Wednesday, September 06, 2006

J'Ouvert

"The practice of defending oneself against spirits and other dangers during Carnival is directly related to the power of the masquerade to transform the masker, to remove him- or herself from the corporeal plane. That is the seriousness of a Carnival mas' well played. This danger in masquerade recalls the Trinidadian tale of the Soucouyant, an airborne, vampiric demoness whose form of locomotion is as a ball of flame. The Soucouyant transforms into this creature from her human form by peeling off her skin and hiding at the base of a silk cotton tree. The way to defeat the Soucouyant is to find her skin and sprinkle it with salt. The salt prevents the demon from returning to her human form, which she must do before daybreak or else die. In the early morning you can hear her crying out, asking, 'Jouvay? Jou paka ouvay?' Has the day broken?"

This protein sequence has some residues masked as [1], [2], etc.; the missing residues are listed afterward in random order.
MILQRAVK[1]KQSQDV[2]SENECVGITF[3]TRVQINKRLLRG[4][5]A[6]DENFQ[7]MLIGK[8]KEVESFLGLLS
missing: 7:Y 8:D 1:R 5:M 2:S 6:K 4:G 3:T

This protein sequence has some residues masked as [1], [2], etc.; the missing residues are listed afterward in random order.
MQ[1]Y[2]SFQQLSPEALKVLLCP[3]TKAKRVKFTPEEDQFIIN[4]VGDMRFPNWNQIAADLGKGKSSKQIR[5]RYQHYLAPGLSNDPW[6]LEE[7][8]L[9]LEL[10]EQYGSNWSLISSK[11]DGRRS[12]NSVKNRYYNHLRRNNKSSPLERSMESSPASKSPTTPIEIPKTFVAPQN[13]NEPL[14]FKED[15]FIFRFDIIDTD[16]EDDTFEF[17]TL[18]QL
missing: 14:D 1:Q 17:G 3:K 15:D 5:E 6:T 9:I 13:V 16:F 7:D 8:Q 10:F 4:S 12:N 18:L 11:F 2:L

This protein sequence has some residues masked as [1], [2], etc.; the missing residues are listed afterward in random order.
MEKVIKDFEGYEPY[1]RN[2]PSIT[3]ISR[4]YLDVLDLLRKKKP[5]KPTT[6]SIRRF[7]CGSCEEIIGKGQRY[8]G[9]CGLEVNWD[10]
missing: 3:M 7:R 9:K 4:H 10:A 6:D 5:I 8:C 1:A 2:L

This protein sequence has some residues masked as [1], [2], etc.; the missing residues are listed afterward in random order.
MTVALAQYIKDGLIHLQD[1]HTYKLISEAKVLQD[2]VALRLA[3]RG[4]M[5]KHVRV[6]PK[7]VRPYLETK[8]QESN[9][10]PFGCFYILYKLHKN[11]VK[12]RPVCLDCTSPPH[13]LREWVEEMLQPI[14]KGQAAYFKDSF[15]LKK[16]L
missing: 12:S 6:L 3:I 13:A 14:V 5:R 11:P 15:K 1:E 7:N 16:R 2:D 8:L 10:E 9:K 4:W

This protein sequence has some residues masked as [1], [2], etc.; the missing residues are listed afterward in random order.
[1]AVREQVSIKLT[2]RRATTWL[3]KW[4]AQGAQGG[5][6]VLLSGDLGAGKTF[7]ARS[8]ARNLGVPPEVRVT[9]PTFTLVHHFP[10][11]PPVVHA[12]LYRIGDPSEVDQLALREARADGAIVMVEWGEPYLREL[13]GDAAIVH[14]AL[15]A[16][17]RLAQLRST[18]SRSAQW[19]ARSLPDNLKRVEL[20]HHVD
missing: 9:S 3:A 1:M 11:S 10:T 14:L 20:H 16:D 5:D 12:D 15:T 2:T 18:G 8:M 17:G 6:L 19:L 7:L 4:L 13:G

Carnival and the Formation of a Caribbean Transnation

2 comments:

SheldonWaithe said...

Also, if you leave a bowl of rice at the bottom of the bed of the Soucouyant's intended victim, the Soucouyant is forced to count each grain of rice to completion instead of preying upon said victim. Obviously it would be foolish to leave a few grains as opposed to a few hundred as this will force the creature to count grains until daybreak. It does not matter if the rice is long grain or basmati...

Dylan said...

does great wall, egg fried rice work too?